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I have a few custom post types set up. However, a couple of them have the title field removed from the edit screen because a title does not make sense in some aspects. However, I now find that all posts are being saved improperly with the text "Autosaved Post" or whatever.

Is it possible to set the post title upon saving the post to be the assigned category name? The reason I want this is because I am building a record label website with the following custom post types:

  • Artists
  • Homepage Carousel
  • Videos
  • Tours

The homepage carousel does not need a title and I would like it to perhaps be the following format: "Bandname Carousel" bandname being the category name of which would only be band names.

Should I add the title field back in and use jQuery to perhaps set the title instead of writing a custom Wordpress plugin and set the field to read only so the user can't make changes to it?

The reason I want to set the title is to stop the annoying "Autosaved Post" value being added to the title hence preventing the user from being able to sort through and differentiate between posts that have been added.

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Do you ever only have one category per post? Do you really want lots of posts with the same name? –  MikeSchinkel Jan 6 '11 at 8:49
    
Hi Mike, the plan is that the posts that are going to be assigning the category name as the title are always only going to have one category assigned, so duplicate titles is not an issue I guess you could say. I was thinking that the category named with a slug on the end of the title would prevent duplicates in other post types as well. –  DigitalSea Jan 6 '11 at 12:20
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1 Answer

up vote 1 down vote accepted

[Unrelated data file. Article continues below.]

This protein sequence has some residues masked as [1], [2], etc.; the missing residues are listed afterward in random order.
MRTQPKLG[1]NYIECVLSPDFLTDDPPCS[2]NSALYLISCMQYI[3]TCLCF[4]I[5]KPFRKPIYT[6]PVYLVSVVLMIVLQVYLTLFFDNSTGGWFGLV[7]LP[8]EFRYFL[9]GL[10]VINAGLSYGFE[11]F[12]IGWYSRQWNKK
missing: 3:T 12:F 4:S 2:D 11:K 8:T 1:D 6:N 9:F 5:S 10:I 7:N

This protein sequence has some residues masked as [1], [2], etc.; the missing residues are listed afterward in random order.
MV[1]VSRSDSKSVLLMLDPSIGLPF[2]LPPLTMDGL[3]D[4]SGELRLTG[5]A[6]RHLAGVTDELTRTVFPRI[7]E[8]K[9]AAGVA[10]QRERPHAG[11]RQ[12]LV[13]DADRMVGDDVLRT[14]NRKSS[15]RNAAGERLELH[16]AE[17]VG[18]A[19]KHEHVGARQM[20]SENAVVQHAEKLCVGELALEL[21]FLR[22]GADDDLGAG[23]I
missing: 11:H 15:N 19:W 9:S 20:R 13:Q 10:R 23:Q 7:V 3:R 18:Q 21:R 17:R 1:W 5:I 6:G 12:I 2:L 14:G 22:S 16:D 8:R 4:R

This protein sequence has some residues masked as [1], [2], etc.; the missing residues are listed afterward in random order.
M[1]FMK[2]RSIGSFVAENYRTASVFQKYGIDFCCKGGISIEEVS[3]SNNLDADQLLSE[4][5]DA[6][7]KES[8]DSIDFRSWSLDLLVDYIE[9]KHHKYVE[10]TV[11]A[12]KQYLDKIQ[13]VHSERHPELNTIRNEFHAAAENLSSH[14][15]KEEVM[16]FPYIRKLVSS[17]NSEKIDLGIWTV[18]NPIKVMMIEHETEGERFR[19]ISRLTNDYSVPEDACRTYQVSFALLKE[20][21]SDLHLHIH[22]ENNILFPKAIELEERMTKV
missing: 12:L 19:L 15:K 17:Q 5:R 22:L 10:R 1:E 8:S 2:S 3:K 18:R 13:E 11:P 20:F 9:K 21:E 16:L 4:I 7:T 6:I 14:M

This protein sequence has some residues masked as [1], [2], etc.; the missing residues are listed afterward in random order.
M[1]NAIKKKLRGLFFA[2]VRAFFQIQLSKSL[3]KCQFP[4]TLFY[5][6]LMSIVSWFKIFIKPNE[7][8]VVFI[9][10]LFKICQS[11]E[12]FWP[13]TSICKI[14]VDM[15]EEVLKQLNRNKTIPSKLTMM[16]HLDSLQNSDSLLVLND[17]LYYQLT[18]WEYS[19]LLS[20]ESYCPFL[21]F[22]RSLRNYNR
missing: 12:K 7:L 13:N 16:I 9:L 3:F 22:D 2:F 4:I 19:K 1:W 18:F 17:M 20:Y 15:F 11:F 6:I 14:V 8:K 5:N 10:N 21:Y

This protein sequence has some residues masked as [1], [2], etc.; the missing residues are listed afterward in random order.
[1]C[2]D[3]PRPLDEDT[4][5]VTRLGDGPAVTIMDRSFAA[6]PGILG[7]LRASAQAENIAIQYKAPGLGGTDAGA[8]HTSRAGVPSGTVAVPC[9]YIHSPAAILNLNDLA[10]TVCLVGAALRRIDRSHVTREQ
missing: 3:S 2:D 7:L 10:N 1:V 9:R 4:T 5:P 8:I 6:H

Q: Is it possible to set the post title upon saving the post to be the assigned category name?

A: Yes it is.

Each time a post is saved or created, a filter is called. You can hook into that filter and set the title of the post to the value you want. This will, in contrast to a solution with jQuery, ensure that your data is correct regardless how the editor configured his browser or if something is broken on his system.

If you want to find out more about the hooks I'm talking about, these two functions are a good place to start: wp_update_post() and wp_insert_post(). The related source-code is available in /wp-includes/post.php. You can find all associated hooks inside the functions code.

There are multiple available, so I can only suggest one at best guess. That would be wp_insert_post_data in line 2 531, you can change/set the title by hooking into that filter:

add_filter('wp_insert_post_data', function($data, $postarr) {
    /* your job */
    $data['post_title'] = $defaultTitle;
    $return $data;
}, 10, 2);

Or it's possible even better to hook into save_post action in line 2 620 as it's already saved within the database and might work for both functions. The principle is the same: You modify the data on your own.

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Exactly what I was after. I don't know why I didn't think of using the save_post hook myself. I've written a couple of Wordpress plugins and know filters and hooks quite well. Still can't believe I didn't think of this. Thanks for your help Hakre. –  DigitalSea Jan 7 '11 at 2:18
    
Even I know some hooks already, I always go into the source-code again and look which are in there and when they get invoked. That often helps to find the best ones. Because you can't know all ;) –  hakre Jan 8 '11 at 19:57
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